Calcium transients and the effect of a photolytically released calcium chelator during electrically induced contractions in rabbit rectococcygeus smooth muscle
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Intracellular Ca2+ was determined with the fura-2 technique during electrically induced contractions in the rabbit rectococcygeus smooth muscle at 22 degreesC. The muscles were electrically activated to give short, reproducible contractions. Intracellular [Ca2+] increased during activation; the increase in [Ca2+] preceded force development by approximately 2 s. After cessation of stimulation Ca2+ fell, preceding the fall in force by approximately 4 s. The fluorescence properties of fura-2 were determined with time-resolved spectroscopy using synchrotron light at the MAX-storage ring, Lund, Sweden. The fluorescence decay of free fura-2 was best described by two exponential decays (time constants approximately 0.5 and 1.5 ns) at low Ca2+ (pCa 9). At high Ca2+ (pCa 4.5), fluorescence decay became slower and could be fitted by one exponential decay (1.9 ns). Time-resolved anisotropy of free fura-2 was characteristic of free rotational motion (correlation time 0.3 ns). Motion of fura-2 could be markedly inhibited by high concentrations of creatine kinase. Time-resolved spectroscopy measurements of muscle fibers loaded with fura-2 showed that the fluorescence lifetime of the probe was longer, suggesting an influence of the chemical environment. Anisotropy measurements revealed, however, that the probe was mobile in the cells. The Ca2+-dependence of contraction and relaxation was studied using a photolabile calcium chelator, diazo-2, which could be loaded into the muscle cells in a similar manner as fura-2. Photolysis of diazo-2 leads to an increase in its Ca2+-affinity and a fall in free Ca2+. When muscles that had been loaded with diazo-2 were illuminated with UV light flashes during the rising phase of contraction, the rate of contraction became slower, suggesting a close relation between intracellular Ca2+ and the cross-bridge interaction. In contrast, photolysis during relaxation did not influence the rate of force decay, suggesting that relaxation of these contractions is not determined by the rate of Ca2+ removal or due to an increased Ca2+ sensitivity, but instead is limited by other processes such as deactivation by dephosphorylation or detachment of tension-bearing cross-bridges, possibly regulated by thin filament systems.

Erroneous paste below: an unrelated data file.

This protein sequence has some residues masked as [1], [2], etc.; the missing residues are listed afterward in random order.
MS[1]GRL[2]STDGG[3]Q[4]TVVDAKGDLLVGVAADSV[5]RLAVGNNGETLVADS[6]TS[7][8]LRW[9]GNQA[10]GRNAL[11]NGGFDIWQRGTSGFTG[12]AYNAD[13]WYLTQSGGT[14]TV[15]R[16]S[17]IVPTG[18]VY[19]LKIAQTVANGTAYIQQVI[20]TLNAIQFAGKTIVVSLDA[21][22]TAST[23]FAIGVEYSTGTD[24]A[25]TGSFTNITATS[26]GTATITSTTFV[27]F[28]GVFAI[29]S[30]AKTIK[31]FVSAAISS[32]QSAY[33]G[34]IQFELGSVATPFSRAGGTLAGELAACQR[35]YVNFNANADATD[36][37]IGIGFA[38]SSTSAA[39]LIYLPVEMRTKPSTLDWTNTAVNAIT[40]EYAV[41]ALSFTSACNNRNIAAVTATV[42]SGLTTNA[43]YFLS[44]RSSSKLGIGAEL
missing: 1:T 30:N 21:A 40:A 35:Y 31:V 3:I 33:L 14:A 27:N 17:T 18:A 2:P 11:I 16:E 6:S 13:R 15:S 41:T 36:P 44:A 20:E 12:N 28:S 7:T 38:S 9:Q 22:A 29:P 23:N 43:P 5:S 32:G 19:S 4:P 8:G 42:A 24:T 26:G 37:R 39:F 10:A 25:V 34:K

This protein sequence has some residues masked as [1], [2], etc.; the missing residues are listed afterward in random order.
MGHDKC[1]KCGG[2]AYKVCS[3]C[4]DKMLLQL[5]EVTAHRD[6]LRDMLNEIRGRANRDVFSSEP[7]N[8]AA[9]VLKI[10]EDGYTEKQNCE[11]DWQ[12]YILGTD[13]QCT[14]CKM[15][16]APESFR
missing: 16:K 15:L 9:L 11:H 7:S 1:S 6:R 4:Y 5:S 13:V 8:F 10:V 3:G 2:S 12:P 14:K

|Research areas and keywords||
Subject classification (UKÄ) – MANDATORY
|Publication status||Published - 1998|